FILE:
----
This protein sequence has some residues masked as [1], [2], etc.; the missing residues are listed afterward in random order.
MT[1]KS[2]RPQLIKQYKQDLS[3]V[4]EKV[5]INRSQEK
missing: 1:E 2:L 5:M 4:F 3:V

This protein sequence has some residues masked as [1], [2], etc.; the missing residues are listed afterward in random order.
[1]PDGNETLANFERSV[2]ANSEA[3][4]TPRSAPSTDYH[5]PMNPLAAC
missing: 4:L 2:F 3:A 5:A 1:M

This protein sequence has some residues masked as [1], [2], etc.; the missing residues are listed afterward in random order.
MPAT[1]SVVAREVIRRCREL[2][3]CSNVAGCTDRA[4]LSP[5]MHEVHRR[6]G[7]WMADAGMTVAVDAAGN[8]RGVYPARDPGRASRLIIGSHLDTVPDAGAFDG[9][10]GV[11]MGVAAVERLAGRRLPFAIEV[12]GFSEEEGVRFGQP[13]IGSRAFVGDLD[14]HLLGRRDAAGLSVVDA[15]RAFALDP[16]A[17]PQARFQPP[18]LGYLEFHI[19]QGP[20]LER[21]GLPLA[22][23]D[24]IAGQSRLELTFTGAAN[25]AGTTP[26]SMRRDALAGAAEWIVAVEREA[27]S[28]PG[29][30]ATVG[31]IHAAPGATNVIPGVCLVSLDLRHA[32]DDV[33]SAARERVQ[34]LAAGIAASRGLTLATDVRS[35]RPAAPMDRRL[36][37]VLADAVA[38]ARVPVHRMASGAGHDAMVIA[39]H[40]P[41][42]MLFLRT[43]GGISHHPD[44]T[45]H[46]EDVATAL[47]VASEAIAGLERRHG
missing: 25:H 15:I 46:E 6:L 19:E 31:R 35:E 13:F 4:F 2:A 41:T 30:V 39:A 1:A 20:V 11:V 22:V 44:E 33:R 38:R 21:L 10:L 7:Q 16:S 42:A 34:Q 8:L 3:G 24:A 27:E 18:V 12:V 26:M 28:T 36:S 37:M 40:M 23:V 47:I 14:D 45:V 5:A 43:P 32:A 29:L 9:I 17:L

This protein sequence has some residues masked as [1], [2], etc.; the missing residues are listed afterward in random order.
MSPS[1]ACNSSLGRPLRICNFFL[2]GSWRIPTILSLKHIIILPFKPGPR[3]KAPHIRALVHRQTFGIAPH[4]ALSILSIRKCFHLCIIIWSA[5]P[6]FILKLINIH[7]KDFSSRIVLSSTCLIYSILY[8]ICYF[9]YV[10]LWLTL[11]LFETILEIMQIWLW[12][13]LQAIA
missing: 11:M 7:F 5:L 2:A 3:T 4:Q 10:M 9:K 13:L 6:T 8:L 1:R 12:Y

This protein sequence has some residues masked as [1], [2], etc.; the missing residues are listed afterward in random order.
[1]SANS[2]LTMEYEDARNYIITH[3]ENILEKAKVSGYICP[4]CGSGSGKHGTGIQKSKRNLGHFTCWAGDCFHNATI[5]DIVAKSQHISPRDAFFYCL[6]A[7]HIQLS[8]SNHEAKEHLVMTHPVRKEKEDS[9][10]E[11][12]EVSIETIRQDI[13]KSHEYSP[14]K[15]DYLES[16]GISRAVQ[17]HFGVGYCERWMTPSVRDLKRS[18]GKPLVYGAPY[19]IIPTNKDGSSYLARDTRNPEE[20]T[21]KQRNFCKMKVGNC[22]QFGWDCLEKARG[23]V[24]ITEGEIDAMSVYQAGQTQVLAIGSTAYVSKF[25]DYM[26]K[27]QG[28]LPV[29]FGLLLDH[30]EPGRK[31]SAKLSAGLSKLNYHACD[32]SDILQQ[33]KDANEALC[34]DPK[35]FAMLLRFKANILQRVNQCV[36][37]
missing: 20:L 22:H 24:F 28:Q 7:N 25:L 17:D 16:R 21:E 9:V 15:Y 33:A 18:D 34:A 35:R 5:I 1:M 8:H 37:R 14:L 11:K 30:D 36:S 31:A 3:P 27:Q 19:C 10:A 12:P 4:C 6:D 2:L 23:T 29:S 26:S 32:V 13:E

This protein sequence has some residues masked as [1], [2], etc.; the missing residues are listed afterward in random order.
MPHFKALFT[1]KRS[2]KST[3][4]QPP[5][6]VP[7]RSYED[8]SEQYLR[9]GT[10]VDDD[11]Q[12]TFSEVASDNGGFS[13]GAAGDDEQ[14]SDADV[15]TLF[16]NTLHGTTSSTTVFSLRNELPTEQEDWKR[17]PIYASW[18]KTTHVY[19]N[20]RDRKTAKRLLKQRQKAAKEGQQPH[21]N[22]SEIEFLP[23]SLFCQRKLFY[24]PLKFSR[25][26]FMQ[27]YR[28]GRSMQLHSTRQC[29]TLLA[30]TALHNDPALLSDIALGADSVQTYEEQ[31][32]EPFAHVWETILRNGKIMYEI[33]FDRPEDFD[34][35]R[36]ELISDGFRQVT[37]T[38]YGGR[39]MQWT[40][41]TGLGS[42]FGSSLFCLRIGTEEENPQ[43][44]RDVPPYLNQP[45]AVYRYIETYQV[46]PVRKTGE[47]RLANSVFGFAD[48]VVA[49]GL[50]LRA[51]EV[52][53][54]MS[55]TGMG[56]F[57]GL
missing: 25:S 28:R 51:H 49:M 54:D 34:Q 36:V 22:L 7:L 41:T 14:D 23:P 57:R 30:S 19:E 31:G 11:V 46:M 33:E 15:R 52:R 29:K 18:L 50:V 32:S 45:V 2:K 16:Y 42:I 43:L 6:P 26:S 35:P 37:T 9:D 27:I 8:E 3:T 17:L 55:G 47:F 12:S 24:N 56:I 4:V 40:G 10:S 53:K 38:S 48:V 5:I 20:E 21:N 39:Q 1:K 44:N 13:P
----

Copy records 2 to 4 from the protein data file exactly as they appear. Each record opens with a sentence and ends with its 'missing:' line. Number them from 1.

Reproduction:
This protein sequence has some residues masked as [1], [2], etc.; the missing residues are listed afterward in random order.
[1]PDGNETLANFERSV[2]ANSEA[3][4]TPRSAPSTDYH[5]PMNPLAAC
missing: 4:L 2:F 3:A 5:A 1:M

This protein sequence has some residues masked as [1], [2], etc.; the missing residues are listed afterward in random order.
MPAT[1]SVVAREVIRRCREL[2][3]CSNVAGCTDRA[4]LSP[5]MHEVHRR[6]G[7]WMADAGMTVAVDAAGN[8]RGVYPARDPGRASRLIIGSHLDTVPDAGAFDG[9][10]GV[11]MGVAAVERLAGRRLPFAIEV[12]GFSEEEGVRFGQP[13]IGSRAFVGDLD[14]HLLGRRDAAGLSVVDA[15]RAFALDP[16]A[17]PQARFQPP[18]LGYLEFHI[19]QGP[20]LER[21]GLPLA[22][23]D[24]IAGQSRLELTFTGAAN[25]AGTTP[26]SMRRDALAGAAEWIVAVEREA[27]S[28]PG[29][30]ATVG[31]IHAAPGATNVIPGVCLVSLDLRHA[32]DDV[33]SAARERVQ[34]LAAGIAASRGLTLATDVRS[35]RPAAPMDRRL[36][37]VLADAVA[38]ARVPVHRMASGAGHDAMVIA[39]H[40]P[41][42]MLFLRT[43]GGISHHPD[44]T[45]H[46]EDVATAL[47]VASEAIAGLERRHG
missing: 25:H 15:I 46:E 6:L 19:E 31:R 35:E 13:F 4:F 2:A 41:T 30:V 39:A 1:A 20:V 11:V 22:V 44:E 33:R 38:R 21:L 10:L 7:Q 16:S 42:A 34:Q 8:L 3:G 24:A 27:E 18:V 12:V 26:M 28:T 36:S 37:M 40:M 23:V 47:I 14:D 45:V 5:A 43:P 32:A 29:L 9:I 17:L

This protein sequence has some residues masked as [1], [2], etc.; the missing residues are listed afterward in random order.
MSPS[1]ACNSSLGRPLRICNFFL[2]GSWRIPTILSLKHIIILPFKPGPR[3]KAPHIRALVHRQTFGIAPH[4]ALSILSIRKCFHLCIIIWSA[5]P[6]FILKLINIH[7]KDFSSRIVLSSTCLIYSILY[8]ICYF[9]YV[10]LWLTL[11]LFETILEIMQIWLW[12][13]LQAIA
missing: 11:M 7:F 5:L 2:A 3:T 4:Q 10:M 9:K 13:L 6:T 8:L 1:R 12:Y